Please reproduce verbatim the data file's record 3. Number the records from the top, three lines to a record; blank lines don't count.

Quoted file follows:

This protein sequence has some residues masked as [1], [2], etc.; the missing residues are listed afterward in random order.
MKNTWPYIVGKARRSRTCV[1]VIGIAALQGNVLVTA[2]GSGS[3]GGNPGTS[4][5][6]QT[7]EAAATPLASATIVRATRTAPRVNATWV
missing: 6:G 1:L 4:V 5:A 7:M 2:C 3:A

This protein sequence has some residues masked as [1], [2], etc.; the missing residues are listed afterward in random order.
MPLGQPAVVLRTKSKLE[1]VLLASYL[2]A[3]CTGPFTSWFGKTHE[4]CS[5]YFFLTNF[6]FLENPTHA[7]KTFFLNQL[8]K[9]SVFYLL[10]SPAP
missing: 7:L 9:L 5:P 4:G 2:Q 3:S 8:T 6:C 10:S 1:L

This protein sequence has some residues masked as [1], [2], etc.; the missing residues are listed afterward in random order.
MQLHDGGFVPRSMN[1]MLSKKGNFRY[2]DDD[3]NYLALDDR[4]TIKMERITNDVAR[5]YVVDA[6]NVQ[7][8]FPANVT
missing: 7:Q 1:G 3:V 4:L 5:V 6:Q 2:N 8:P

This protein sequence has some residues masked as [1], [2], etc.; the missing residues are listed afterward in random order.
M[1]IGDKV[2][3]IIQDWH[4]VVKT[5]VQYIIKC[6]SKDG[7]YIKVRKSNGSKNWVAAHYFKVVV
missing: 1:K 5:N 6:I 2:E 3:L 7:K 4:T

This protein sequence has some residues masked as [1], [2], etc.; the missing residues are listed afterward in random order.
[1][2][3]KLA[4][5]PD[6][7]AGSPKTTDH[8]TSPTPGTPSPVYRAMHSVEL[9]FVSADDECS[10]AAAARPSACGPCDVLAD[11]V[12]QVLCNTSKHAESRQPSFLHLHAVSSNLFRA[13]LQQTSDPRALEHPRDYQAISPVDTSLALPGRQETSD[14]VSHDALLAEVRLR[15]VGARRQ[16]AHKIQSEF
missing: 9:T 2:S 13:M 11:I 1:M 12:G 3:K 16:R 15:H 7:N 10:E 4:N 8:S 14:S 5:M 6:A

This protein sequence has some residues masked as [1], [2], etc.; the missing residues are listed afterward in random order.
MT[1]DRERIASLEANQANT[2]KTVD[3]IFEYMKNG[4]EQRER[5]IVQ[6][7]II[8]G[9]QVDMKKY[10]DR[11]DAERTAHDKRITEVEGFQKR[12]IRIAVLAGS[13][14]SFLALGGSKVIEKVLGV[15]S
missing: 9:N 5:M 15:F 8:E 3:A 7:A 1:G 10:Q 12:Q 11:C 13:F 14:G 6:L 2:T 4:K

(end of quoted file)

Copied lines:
This protein sequence has some residues masked as [1], [2], etc.; the missing residues are listed afterward in random order.
MQLHDGGFVPRSMN[1]MLSKKGNFRY[2]DDD[3]NYLALDDR[4]TIKMERITNDVAR[5]YVVDA[6]NVQ[7][8]FPANVT
missing: 7:Q 1:G 3:V 4:L 5:V 6:Q 2:N 8:P